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The Roots of Oral History, and Finding Strength for Trying Times

This pandemic is a time to take stock and review lessons as well as look ahead. My recent guest post for the blog of the Oral History Review looks at how the American Life Stories gathered in the 1930s by the Federal Writers’ Project influenced the popular view of oral history today. You could say that those writers and those windows on American life shifted our popular perspectives on who gets to write history. Years ago I wrote about how that experience inspired the founders of StoryCorps to recreate a form of that process today.

This summer I had the great opportunity to speak with WYPR host of On the Record, Sheilah Kast, about one of those federal writers, Zora Neale Hurston and her time in Maryland. Hurston went into the Great Depression as a successful novelist and an expert anthropologist with a career in research and publishing. That was a tremendous feat for anyone — for a Black woman in 1930s America, Hurston forged a phenomenal career through strength and resilience. Still, the Depression’s economic disaster hammered both of her careers, her anthropology research and her fiction writing. She adapted by applying for work with the Federal Theatre Project and the Federal Writers’ Project, gathering folklore and documenting the African-American experience in her native Florida.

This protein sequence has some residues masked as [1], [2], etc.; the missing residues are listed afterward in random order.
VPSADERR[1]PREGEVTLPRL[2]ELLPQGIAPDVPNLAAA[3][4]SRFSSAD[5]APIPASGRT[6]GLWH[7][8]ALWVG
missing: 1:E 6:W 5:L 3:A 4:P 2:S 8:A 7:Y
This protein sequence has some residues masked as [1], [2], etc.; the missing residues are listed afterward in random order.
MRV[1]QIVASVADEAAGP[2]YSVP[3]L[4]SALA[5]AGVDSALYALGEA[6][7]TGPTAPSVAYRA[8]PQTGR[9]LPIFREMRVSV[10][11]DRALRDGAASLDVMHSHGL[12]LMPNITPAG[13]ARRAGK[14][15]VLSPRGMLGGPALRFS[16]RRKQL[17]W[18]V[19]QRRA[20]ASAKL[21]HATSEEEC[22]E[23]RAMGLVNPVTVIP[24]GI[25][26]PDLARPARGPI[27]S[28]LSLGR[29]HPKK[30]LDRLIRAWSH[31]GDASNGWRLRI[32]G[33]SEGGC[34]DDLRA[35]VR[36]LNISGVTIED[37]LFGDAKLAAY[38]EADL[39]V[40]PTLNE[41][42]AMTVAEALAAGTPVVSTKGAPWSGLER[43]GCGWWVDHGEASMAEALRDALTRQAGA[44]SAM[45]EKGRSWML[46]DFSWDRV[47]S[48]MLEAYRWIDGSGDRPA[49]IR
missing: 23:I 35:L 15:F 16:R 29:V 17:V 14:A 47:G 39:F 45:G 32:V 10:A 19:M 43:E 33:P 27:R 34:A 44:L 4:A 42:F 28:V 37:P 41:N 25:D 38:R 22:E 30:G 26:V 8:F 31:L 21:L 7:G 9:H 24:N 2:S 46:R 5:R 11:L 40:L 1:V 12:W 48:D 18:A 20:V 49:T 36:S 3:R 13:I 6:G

Hurston wrote that “folklore is not as easy to collect as it sounds.  The best source is where there are the least outside influences and these people, being under-privileged, are the shyest.  They are most reluctant at times to reveal that which the soul lives by.”

This fall I’m thrilled to be working with the producers at Spark Media on The People’s Recorder, a podcast that probes how we gain strength and insight for the crises of our present through seeing how communities responded to emergencies in our past. More to come. Meanwhile, please check out the audio clips in my post on the Oral History Review blog, and listen to the segment of On the Record.

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